Saturday, September 11, 2010

Assiging original PVID to hdisk in AIX


I am using AIX 5.3L with EMC Symmetrix storage, establishing BCV's and then
splitting them and mounting them to the same host. I can mount the BCV's to
the same host using the 'recreatevg' command, but the problem I'm having is
when I'm restoring a BCV back to the standard. When the BCV is restored and
I do an 'lsvg vg1' where vg1's original PV was hdiskpower33 (the standard) it
is now hdiskpower35 (the BCV). I do not want this to happen and suspect the
problem is that the BCV's PVID was changed during the recreatevg. I want to
assign the original PVID to the BCV so that it will not remove hdiskpower33
from vg1. If I do 'rmdev -dl hdiskpower35' and then do 'lsvg -p vg1' I get
an error stating that the PVID was not found, and hdiskpower33 is not listed
as being a member of the vg1 volume group. I've tried doing:

chdev -l hdiskpower35 -a pv={original pvid}

but am told it is an illegal parameter. Is there another way to do this?


Use at your own risk:

1) BACKUP old disk critical information

# dd if=/dev/hdisk9 of=/tmp/ bs=4k count=1

If something were to go wrong and the head information got damaged
use the following to RECOVER the origional PVID and head information

# dd if=/tmp/ of=/dev/hdisk9 bs=4k count=1

2) Find the origional PVID. This might be seen with lspv importvg, or
varyonvg. Our example origional PVID is "0012a3e42bc908f3"

# lqueryvg -Atp /dev/hdisk9
Physical: 0012a3e42bc908f3 2 0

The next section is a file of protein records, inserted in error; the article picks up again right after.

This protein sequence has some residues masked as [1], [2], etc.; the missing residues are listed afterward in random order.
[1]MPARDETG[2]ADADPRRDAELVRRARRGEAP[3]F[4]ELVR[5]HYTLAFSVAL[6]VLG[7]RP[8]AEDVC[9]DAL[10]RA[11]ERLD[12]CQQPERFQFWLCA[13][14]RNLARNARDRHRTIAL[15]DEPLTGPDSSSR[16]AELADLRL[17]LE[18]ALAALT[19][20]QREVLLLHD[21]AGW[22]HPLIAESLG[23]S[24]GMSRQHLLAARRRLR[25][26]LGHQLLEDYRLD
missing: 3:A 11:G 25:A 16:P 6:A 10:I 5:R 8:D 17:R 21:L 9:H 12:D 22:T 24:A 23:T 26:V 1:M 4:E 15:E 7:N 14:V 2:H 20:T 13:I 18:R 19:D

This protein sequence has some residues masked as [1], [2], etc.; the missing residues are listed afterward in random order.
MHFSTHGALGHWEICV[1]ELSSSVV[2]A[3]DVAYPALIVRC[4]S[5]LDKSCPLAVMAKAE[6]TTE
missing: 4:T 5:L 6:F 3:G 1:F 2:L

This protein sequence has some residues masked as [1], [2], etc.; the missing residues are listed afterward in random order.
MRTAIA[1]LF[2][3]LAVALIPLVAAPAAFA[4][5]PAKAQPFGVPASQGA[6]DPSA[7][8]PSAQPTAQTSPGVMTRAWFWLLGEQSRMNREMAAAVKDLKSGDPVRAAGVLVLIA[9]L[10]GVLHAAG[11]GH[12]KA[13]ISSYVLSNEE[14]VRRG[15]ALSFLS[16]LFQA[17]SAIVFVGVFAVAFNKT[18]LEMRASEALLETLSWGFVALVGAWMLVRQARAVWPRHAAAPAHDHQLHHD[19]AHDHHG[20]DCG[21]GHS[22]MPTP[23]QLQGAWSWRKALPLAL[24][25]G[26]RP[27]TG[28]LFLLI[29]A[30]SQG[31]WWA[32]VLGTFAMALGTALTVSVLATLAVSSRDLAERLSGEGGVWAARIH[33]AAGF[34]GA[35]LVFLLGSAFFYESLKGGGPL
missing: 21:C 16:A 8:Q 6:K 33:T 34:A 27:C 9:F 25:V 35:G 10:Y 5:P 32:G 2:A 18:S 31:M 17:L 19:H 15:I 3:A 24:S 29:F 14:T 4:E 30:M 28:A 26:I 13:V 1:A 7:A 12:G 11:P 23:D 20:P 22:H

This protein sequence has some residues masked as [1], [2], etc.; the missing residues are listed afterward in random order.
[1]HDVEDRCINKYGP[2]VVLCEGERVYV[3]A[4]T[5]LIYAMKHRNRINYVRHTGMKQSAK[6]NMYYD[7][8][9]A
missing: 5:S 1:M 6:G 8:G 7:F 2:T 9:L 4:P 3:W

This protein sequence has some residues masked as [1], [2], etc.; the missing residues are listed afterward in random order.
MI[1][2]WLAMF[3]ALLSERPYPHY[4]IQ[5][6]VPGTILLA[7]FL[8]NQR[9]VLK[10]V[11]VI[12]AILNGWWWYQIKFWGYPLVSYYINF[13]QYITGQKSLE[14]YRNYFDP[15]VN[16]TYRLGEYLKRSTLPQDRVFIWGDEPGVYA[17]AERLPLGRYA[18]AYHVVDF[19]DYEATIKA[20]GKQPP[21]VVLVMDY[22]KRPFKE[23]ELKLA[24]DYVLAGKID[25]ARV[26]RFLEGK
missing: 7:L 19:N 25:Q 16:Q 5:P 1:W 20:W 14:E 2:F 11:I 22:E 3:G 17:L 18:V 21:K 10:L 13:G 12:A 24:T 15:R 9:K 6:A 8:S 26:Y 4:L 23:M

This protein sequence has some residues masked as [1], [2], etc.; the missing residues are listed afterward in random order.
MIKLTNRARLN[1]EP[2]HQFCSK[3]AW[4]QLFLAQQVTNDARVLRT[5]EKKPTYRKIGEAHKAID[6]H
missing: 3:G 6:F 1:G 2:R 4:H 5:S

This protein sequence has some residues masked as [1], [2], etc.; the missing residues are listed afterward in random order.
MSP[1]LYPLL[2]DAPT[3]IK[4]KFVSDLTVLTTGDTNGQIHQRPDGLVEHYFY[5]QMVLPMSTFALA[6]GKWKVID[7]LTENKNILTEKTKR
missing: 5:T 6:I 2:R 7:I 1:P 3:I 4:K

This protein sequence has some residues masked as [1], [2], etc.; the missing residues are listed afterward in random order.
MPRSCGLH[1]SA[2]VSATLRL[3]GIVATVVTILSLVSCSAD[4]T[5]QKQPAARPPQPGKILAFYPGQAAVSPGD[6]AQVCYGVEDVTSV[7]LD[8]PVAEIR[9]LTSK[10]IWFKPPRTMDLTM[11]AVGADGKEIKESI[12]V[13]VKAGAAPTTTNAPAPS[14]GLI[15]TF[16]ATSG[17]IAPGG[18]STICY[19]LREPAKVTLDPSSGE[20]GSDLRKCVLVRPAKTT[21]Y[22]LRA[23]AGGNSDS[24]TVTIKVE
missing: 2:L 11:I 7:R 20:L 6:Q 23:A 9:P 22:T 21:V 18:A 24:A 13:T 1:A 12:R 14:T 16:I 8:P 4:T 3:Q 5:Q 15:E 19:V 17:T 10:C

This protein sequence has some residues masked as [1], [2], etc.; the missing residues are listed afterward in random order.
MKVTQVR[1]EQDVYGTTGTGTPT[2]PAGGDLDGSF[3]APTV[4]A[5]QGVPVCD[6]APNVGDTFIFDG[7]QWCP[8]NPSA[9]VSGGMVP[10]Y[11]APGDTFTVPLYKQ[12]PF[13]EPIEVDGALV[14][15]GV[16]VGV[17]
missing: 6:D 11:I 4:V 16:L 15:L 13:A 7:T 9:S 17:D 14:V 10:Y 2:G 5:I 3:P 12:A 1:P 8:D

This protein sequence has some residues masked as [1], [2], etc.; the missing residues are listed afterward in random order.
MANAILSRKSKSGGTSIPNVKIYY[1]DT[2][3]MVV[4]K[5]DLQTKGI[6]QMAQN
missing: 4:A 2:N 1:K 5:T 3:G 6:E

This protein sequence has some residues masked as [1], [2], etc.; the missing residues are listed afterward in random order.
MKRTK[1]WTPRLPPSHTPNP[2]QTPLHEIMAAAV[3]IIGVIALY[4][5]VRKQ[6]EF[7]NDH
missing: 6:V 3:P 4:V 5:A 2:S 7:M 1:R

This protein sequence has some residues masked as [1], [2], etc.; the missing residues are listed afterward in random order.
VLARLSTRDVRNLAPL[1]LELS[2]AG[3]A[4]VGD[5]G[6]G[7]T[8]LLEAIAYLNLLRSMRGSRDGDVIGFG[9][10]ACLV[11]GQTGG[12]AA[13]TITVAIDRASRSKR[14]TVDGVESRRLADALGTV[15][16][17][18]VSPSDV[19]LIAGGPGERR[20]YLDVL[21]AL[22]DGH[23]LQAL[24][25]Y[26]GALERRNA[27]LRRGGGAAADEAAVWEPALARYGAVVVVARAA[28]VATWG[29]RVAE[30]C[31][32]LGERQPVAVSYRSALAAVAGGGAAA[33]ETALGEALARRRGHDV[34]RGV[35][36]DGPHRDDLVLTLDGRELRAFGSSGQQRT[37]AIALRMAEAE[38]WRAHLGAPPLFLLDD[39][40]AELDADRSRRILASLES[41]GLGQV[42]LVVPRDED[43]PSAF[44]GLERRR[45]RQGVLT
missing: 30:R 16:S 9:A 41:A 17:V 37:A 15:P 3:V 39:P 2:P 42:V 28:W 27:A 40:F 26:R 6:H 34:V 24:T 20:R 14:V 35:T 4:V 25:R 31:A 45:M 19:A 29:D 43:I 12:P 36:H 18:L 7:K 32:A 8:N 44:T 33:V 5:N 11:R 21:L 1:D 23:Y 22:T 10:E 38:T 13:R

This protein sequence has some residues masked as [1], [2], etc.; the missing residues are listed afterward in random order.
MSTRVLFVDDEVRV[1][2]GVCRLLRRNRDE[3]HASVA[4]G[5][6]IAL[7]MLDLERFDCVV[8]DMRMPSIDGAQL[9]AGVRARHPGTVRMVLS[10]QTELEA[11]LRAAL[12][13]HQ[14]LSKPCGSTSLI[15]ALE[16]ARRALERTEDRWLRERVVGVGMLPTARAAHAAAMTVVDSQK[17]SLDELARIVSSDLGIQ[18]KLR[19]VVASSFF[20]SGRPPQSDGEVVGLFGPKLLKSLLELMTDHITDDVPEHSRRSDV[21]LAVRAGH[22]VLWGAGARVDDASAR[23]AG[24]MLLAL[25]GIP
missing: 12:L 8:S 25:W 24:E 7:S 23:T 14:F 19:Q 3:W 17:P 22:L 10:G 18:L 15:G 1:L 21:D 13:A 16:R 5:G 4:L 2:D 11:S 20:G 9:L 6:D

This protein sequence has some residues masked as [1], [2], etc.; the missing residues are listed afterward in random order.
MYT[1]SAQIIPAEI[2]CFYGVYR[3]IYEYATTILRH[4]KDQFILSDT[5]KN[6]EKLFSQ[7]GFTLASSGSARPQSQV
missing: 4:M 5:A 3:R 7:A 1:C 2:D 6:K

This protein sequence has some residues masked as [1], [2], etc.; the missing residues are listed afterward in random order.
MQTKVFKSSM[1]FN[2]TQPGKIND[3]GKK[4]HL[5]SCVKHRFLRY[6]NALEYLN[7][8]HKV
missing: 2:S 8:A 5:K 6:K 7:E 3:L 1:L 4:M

00ffffffc9cc5f99 1 0

3) Verify that the disk sees an invalid PVID. The first 2 data fields
of offset 80 contain the PVID.

# lquerypv -h /dev/hdisk9 80 10
00000080 00001155 583CD4B0 00000000 00000000 ...UX<.......... ^^^^^^PVID^^^^^^^ 4) Translate the ORIGIONAL PVID into the octal version. Take every 2 digits of the hex PVID and translate it to octal. This can be done by hand, calculator, script, or web page. 00012a3e42bc908f3 -> 00 12 a3 e4 2b c9 08 f3
Octal version -> 000 022 243 344 053 311 010 363

5) Write the binary version of the PVID to a file by using the octal
values. Each octal char is lead with a backslash-Zero "\0". Do
not use spaces or any other characters except for the final \c to
keep from issuing a hard return.

# echo "\0000\0022\0243\0344\0053\0311\0010\0363\c" >/tmp/oldpvid

6) Verify that the binary pvid was written correctly. The origional
hex PVID should be seen AND the final address should be "0000010"
If EITHER of these is incorrect, try again, make sure there are no
spaces in the echo and the echo ends with a "\c".

# od -x /tmp/oldpvid
0000000 0012 a3e4 2bc9 08f3

7) Restore the PVID to the disk. You sould see 8 records in and out.
If there are more or less, restore the origional 4K block by using
the recovery method in step 1.

# cat /tmp/oldpvid dd of=/dev/hdisk9 bs=1 seek=128
8+0 records in.
8+0 records out.

8) Verify that the PVID was written correctly

#lquerypv -h /dev/hdisk9 80 10
00000080 0012A3E4 2BC908F3 00000000 00000000 ....+...........

9) Reconfigure the disk definitions on all systems attaching to that disk.
The ODM information for that drive will NOT be updated until the
disk is removed and reconfigured. Until that reconfigure commands
like `lspv` will still be incorrect.

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